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Exploration in the Curnamona area of South Australia has delineated two lower Tertiary paleochannels incised into Middle Cambrian "red beds" of the Arrowie basin. One of these, the Billeroo channel, contains pervasive uranium mineralization in sediments deposited in a braided stream draining northward off the Proterozoic Willyama Complex. One potentially economic uranium deposit, the Gould's Dam deposit, and several other significant uranium occurrences, have been located within the sands of the channel section.
Detailed evaluation of the distribution of mineralization within the channel sands has revealed a clear relation among uranium mineralization, geochemical zonation, and the sedimentologic features of the host sands.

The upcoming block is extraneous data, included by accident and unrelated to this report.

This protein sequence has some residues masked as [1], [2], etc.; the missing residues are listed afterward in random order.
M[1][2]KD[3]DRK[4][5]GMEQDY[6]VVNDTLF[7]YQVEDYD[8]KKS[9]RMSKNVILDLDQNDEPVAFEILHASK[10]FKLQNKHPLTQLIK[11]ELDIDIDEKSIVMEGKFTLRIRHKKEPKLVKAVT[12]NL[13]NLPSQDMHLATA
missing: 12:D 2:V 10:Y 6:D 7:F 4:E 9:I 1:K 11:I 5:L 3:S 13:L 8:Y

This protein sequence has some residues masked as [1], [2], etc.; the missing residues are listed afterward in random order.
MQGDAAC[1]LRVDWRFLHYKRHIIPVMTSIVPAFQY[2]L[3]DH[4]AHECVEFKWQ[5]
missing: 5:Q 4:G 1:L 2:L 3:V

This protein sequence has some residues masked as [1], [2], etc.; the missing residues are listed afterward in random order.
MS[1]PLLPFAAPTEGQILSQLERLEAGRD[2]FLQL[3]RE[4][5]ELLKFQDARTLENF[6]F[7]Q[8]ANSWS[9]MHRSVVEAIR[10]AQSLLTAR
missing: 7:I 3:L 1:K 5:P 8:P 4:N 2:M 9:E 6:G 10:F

A genetic model is proposed in which a uraniferous geochemical cell migrated down gradient through each sand of the channel section. The resulting partly-discrete cells were preferentially guided through areas of high transmissivity, corresponding to the main channels of the braided stream. Under favorable conditions uranium was deposited at the redox interface of the geochemical cells developed along the edge of these channels adjacent to and within the less permeable, more reducing longitudinal-bar deposits of the braided stream. The geometry and geochemistry of the resulting mineralization are very similar to that of roll-front uranium deposits in Wyoming.
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